CROAKER, Va. -- They were supposed to be an attraction that drew history buffs and Williamsburg tourists to Presidents Park near Water Country USA. But, the giant busts that depicted the presidents of the United States never did draw the crowds that their creators (and investors) had hoped.
That is one reason why, in 2010, the Presidents Park closed six years after it opened.
But what would become of the giant heads of Washington, Lincoln, Kennedy, Reagan and the others? They ended up sitting in a field in nearby Croaker, Virginia.
Instead of watching the presidential busts go boom, construction company owner Howard Hankins convinced their owners to let him move the heads, of the former heads of state, to his land. The process was recently detailed in a Smithsonian Magazine article.
There the busts sit as money is raised in an effort to once again make the heads the centerpiece of a Virginia tourist attraction.
"We are currently raising money for a new Presidential Museum and Park in Williamsburg. This museum will create a total experience of the many facets of the US Presidents, their lives, daily operations, history and more," the Williamsburg Presidential Museum Project posted on Facebook. "This project will benefit Williamsburg, the state of Va and the people that visit. Plans include a new facility with exhibits featuring an Oval office, Presidential transportation, The White House, First ladies, a secret service and covert ops area and other Presidential documents and memorabilia."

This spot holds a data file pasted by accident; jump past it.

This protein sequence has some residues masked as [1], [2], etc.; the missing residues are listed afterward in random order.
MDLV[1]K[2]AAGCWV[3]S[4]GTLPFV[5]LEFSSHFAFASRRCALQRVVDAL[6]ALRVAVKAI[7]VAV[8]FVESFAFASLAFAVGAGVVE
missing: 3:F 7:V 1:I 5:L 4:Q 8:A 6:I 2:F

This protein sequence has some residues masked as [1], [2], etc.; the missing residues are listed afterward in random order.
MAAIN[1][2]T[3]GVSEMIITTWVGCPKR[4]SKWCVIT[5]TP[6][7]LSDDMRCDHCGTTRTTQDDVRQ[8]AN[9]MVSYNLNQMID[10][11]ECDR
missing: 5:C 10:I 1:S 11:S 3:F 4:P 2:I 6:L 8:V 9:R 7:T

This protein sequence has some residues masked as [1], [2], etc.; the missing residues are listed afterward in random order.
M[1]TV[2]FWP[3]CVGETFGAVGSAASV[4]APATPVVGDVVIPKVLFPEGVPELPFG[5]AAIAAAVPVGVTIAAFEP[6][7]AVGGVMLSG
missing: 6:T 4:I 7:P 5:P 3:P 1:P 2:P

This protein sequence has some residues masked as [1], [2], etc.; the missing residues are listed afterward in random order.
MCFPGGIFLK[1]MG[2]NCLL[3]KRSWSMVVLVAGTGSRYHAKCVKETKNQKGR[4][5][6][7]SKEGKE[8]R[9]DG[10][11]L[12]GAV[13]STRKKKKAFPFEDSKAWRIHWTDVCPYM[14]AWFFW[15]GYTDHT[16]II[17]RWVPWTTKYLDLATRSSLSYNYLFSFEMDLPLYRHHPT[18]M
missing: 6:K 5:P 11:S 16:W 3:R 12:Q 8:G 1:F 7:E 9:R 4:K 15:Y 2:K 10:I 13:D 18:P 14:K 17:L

The Facebook post also detailed some of the history behind the park.
It started in 2004 when Hankins built The Presidents Park for Haley Newman across from Water Country USA in Williamsburg. The park failed in 2010 and Hankins was contracted to remove and dispose of the 20 ft presidential busts. He saved them and many other items from the park instead of destroying them.
Photographer David Ogden took the photos of the presidential busts for his abandonedearth Instagram account.
"[The thing that] really stood out was just how alive they felt when I first saw them," Ogden said. "Another was being among them at night was actually the opposite of spooky, there was this peace to them all."
The heads are on private property and not part of an active tourist attraction.